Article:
A Response to Attacks on Confederate Symbols and History

A Response to Attacks on Confederate Symbols and History

Michael T. Griffith

2007

@All Rights Reserved

Fourth Edition Page 2

The direct, immediate cause of the Civil War was Lincoln’s refusal to allow the South to go in peace. If Lincoln had not decided to invade the South in order to crush Southern independence, there would have been no war. In one famous exchange between a captured Confederate soldier and Union troops, the Union soldiers asked their prisoner if he was a slaveowner. He answered that he wasn’t, and that in fact he was rather poor. "Then why are you fighting for the Confederacy?", they asked him. "Because you’re here," he replied. Civil War scholar Francis Springer put it this way:

For stark truth, the so-called "Civil War" ought to be called "The War for the Destruction of the South." It was as much a war for destruction as any war that was ever fought on this or on any other continent. It is surprising, nevertheless, how often the question is asked, "What was the South fighting for anyway?" and the usual answers are just as surprisingly vague and involved. The real answer is quite simple. The South was fighting because it was invaded. (Francis Springer, War for What?, Springfield, Tennessee: Nippert Publishing, 1990, reprint, p. 132)

Few people know that a number of Confederate leaders believed slavery was wrong and that many Southerners supported emancipation.  Even fewer people know that key Confederate leaders were prepared to abolish slavery. General Robert E. Lee, the Confederacy’s leading general, early on urged the abolition of slavery and said slavery was “a moral and political evil” years before the war.  General Joseph E. Johnston, the second highest ranking general in the Confederacy, disliked slavery and often called it a “curse.”  Another famous Confederate general, Stonewall Jackson, wanted to see all the slaves freed and was known for the kind, respectful way he treated people of color. Confederate general Patrick Cleburne advocated emancipation for all slaves who would enlist in the Confederate army, and twelve Confederate brigade and regimental commanders supported this proposal, including General Daniel Govan, General John H. Kelly, and General Marc Lowrey. Several Southern governors also supported emancipation for slaves who served as Confederate soldiers.  Governor William Smith of Virginia, Governor Joseph Brown of Georgia, Governor Milledge Bonham of South Carolina, Governor Charles Clark of Mississippi, and Governor Zebulon Vance of North Carolina endorsed a resolution calling for emancipation for all slaves who served faithfully in the Confederate army.  Duncan Kenner, a prominent member of the Confederate Congress and one of the South’s largest slaveowners, supported abolition very early in the war. Also, as early as 1862, the Confederate Secretary of State, Judah Benjamin, proposed abolishing slavery in exchange for European diplomatic recognition. Two years later, in 1864, President Jefferson Davis and other Confederate leaders were prepared to abolish slavery to gain European diplomatic recognition in order to save the Confederacy.  I think these facts are important because they show that independence was more important to Confederate leaders than was the continuation of slavery.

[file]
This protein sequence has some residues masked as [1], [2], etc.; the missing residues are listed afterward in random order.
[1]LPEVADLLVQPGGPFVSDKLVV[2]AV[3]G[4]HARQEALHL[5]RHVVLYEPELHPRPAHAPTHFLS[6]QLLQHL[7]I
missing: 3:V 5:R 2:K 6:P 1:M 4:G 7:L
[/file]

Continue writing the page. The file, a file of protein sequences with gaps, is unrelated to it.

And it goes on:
As Americans we rightly repudiate the bad things that have been done under our flag. We emphasize the good in our heritage and symbols. Similarly, those who are proud of their Confederate ancestors should be allowed to repudiate the negative aspects of their heritage and symbols and to focus on the good thereof. Confederate symbols, names, and historical figures do not necessarily have to remind anyone of slavery, especially since the vast majority of Southerners did not own slaves, since four of the eleven Confederate states did not secede over slavery, and since Confederate leaders were prepared to abolish slavery in order to achieve Southern independence. To many Southerners, Confederate symbols and names bring to mind such noble principles as limited government, courage, sacrifice, honor, loyalty, freedom, the rule of law, democratic government, a Jeffersonian respect for state sovereignty, and faith in God.

I understand this is a sensitive issue for some people. It’s also a sensitive issue for those whose ancestors fought in the Confederate army. It’s also a sensitive issue for those who are offended by the unceasing, unfair efforts to demonize everything associated with Confederate heritage.